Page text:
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Targeting the HIF system
Arthritis Research & Therapy volume 3, Article number: 66881 (2001)
Cellular hypoxia is a hallmark of many tumors and is involved in key aspects of tumor biology such as angiogenesis, invasion and altered energy metabolism through induction of the transcription factor hypoxia inducible factor-1 (HIF-1). The aim of the present study was to investigate whether inhibition of the HIF-1 pathway can reduce tumor growth.
Interaction of the HIF heterodimer with the p300/CBP coactivator is essential for transactivation of HIF-1 regulated genes such as insulin-like growth factor-2, transforming growth factor-?3, vascular endothelial growth factor (VEGF) and the VEGF receptor FLT-1. Transfection of Hep3B cells with expression plasmids for polypeptides corresponding to the p300/CBP-binding domain of HIF-1a resulted in a significant attenuation of hypoxia-inducible reporter activity due to competitive binding inhibition. When hepatoma cells were infected with retroviruses encoding these polypeptides, VEGF mRNA abundance was reproducibly reduced. To assess the effects of HIF-1 blockade in vivo, retrovirally infected tumor cells were implanted into nude mice. Tumor growth and vessel density were reduced compared to values in control experiments.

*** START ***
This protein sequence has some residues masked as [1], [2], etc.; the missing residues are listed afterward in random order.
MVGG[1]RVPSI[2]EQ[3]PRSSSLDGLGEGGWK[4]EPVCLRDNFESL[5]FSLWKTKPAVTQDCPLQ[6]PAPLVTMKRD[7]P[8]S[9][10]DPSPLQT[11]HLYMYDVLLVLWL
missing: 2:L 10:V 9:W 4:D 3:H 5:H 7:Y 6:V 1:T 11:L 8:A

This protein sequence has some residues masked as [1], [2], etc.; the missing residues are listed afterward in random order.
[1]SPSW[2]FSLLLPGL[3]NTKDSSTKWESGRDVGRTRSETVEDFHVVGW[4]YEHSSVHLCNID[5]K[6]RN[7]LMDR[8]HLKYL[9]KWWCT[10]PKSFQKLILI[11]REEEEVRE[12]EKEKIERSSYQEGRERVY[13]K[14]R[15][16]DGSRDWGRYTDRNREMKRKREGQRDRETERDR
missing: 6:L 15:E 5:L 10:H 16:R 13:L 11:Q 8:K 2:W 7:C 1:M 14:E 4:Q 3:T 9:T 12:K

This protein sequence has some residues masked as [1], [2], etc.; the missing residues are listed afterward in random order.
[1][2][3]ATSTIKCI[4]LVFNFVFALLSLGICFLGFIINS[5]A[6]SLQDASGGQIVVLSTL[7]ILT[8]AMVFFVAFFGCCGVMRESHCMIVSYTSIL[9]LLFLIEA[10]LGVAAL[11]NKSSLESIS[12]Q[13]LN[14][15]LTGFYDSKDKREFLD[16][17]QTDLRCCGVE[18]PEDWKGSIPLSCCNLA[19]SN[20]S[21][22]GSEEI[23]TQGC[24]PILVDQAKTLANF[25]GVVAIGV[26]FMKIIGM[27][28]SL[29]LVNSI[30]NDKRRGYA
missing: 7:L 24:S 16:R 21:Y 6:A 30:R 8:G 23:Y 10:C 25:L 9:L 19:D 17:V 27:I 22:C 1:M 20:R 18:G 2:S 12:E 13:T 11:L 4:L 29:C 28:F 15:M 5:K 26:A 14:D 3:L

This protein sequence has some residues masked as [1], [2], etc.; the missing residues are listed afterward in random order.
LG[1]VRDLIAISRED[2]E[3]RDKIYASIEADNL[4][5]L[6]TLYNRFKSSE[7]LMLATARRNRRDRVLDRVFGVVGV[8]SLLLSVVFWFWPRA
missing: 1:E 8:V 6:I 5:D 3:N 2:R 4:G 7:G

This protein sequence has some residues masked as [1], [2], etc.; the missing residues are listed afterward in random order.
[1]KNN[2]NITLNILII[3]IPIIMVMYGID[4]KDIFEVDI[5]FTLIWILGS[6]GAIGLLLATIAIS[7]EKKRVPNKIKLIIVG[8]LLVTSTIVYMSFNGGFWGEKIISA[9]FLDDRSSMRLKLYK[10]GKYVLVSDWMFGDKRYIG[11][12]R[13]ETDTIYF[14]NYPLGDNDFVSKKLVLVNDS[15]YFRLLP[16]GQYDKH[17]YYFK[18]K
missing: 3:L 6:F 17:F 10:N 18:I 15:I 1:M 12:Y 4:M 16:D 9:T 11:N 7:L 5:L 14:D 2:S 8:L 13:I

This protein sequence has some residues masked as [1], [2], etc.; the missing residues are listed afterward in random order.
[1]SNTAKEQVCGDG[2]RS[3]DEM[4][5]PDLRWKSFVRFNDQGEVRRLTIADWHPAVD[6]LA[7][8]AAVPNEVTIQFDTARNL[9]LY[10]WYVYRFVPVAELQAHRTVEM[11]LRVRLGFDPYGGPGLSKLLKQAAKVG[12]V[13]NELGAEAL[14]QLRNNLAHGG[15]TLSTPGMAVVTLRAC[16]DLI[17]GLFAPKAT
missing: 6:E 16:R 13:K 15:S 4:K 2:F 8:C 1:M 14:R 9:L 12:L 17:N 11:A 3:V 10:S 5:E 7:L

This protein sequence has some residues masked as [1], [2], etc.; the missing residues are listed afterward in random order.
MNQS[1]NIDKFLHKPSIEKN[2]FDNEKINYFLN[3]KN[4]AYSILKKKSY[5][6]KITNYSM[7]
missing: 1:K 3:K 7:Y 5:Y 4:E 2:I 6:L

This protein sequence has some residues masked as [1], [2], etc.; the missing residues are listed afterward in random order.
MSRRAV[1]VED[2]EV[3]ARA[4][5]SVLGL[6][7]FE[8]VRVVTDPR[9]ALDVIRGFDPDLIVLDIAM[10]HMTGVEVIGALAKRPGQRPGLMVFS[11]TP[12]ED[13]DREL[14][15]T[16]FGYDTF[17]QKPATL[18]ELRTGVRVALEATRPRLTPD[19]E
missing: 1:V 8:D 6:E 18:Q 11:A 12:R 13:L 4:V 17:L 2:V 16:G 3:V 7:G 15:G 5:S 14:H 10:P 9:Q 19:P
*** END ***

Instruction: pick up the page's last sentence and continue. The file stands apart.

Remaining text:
Previous reports on whether targeting HIF would be a possible antitumor strategy revealed contradictory results. In this paper, proof is provided that in tumorigenic cell lines blockade of the interaction between HIF-1a and the coactivator p300 is able to reduce tumor growth significantly in a nude mice xenograft tumor model. Considering that the HIF system is activated in a broad range of cancers (see Additional information), these findings may open new perspectives for antitumor strategies. Moreover, similar strategies may also be suitable for other diseases with increased angiogenesis, such as rheumatoid arthritis. However, there are some limitations (see Additional information). The role of HIF in rheumatoid arthritis has not yet been examined. As the p300 coactivator also interacts with many other transcription factors, untoward effects might be expected. In this study, experiments were performed with colon and breast cancer cell lines. Future studies have to address whether the growth of other tumors can be reduced by disrupting HIF signaling.
In vitro protein binding assays, luciferase reporter assays, ssDNA mutagenesis, thioredoxin-constrained expression vectors, immunoblot, ribonuclease protection, xenograft nude mice tumor model
Zhong H, De Marzo AM, Laughner E, Lim M, Hilton DA, Zagzag D, Buechler P, Isaacs WB, Semenza GL, Simons JW: Overexpression of hypoxia-inducible factor 1a in common human cancers and their metastases. Cancer Res 1999, 59:5830-5835 (PubMedabstract).
Ratcliffe PJ, Pugh CW, Maxwell PH: Targeting tumors through the HIF system. Nat Med 2000, 6:1315-1356.
Kung AL, Wang S, Klco JM, Kaelin WG, Livingston DM: Suppression of tumor growth through disruption of hypoxia-inducible transcription. Nat Med. 2001, 6: 1335-1340.
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Distler, O. Targeting the HIF system. Arthritis Res Ther 3, 66881 (2001). https://doi.org/10.1186/ar-2001-66881